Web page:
From this first proposition, it is easy to conclude that life is, in fact, a constant striving and suffering caused by this pushing back of forces that seek to return to pre-existing circumstances.

As Schopenhauer put it: “Life is need and need is suffering; therefore life is suffering”
It was Schopenhauer also that defined pleasure as a negative idea, since it is merely the absence of suffering and a momentary reprieve from the natural state of consciousness.
In other words death and pleasure are synonyms.

Indeed life rewards with survival all those that have paid their dues to her in misery and action and embellishes, those of her creations, with superiority that have exerted and struggled on her behalf.

It is in this continuous fight against death that life becomes creative, adaptive and ascends to higher and more complicated constructs.
Within this interpretation of the universe lies the true spirit of asceticism and its real worth to man.

Second Proposition

Most, due to dictionary definitions and religious extremism, associate asceticism with a complete rejection of pleasure and luxury and a total denial of life itself. But I will propose a new perspective on asceticism that may prove advantageous and attractive to all seeking personal empowerment.

It is true that Buddhism and Christianity have taught an extreme level of self-denial and many other religions and philosophies advocate abstinence as a form of escapism from life’s trappings and temptations, but for me one need not become so severe in order to benefit from asceticism’s merits.

Asceticism, as I see it, is more akin to athleticism, where both strengthen an individual through pain and suffering but need only be practiced consistently, not continuously, in order to profit from them.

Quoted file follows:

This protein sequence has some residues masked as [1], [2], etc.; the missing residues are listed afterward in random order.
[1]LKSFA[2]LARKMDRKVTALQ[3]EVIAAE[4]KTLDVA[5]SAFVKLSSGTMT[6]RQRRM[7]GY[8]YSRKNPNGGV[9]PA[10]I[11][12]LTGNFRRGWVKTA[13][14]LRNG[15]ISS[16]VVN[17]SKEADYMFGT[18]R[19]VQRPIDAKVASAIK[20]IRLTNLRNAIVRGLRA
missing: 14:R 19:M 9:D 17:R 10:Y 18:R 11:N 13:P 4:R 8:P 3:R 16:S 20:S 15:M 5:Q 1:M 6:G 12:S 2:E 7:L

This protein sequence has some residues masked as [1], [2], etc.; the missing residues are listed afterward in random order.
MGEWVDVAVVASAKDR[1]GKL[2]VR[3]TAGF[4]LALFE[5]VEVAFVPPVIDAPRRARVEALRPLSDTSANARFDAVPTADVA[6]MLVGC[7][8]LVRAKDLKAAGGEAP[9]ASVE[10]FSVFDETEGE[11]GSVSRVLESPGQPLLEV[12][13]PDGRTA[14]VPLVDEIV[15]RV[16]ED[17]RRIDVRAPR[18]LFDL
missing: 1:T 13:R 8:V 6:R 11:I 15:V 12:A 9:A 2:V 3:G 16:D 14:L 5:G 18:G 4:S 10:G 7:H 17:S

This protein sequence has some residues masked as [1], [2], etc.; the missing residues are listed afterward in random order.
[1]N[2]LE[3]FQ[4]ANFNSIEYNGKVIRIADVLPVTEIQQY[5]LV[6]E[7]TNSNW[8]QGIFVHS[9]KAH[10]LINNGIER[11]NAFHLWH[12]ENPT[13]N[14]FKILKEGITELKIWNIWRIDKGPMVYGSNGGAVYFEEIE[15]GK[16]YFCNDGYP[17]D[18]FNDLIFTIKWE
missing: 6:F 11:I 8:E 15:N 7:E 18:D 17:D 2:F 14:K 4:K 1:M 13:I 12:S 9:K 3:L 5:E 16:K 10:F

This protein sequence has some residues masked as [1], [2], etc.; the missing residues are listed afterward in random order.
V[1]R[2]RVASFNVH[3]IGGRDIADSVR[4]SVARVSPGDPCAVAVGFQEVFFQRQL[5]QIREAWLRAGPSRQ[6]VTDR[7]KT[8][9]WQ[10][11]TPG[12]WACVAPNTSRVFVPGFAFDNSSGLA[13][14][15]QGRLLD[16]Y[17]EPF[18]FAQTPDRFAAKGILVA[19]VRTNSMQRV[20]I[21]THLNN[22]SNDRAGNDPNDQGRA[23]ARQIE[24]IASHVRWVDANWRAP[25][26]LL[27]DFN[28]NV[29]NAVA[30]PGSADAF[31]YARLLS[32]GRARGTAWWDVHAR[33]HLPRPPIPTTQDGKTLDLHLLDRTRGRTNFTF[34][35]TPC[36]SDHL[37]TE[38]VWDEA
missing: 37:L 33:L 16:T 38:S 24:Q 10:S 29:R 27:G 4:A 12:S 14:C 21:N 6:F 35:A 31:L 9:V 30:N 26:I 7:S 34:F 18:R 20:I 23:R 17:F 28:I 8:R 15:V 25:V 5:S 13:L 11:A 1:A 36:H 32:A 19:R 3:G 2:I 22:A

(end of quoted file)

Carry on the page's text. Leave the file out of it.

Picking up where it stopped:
Both athleticism and asceticism require self-control and an exposure to unwanted and mostly undeserved pain and suffering through which a body and a mind gain strength, discipline and stamina, necessary throughout life and under all circumstances.

It isn’t a mistake to believe that misery is the sources of all mental and physical beauty given that nature denounces stagnation as death itself and imposes a constant striving and changing through the promise of pleasure.

It may be disturbing for us to acknowledge that nature abhors conformity and lethargy and so rewards struggle and exertion with superiority, that is easily distinguishable in all those exposed to physical and mental suffering and becomes most beneficial to an individual who experiences and survives adversity, but it cannot be denied.

In contrast the effects of comfort and overindulgence can also be plainly noticeable in individuals lacking any contact with suffering and effort; their intellectual naiveté and insecure, over-optimism will bear witness to their limited experiences in a dangerous and indifferent universe, just as their softness of muscle tone and inability to endure physical hardship will reveal their limited experience with physical effort and exertion.

How appropriate that the Greek word ασκησης-askisis[exercise]- is used to denote athleticism but is also the root word for asceticism which denotes a mental exercise or an exertion of the mind.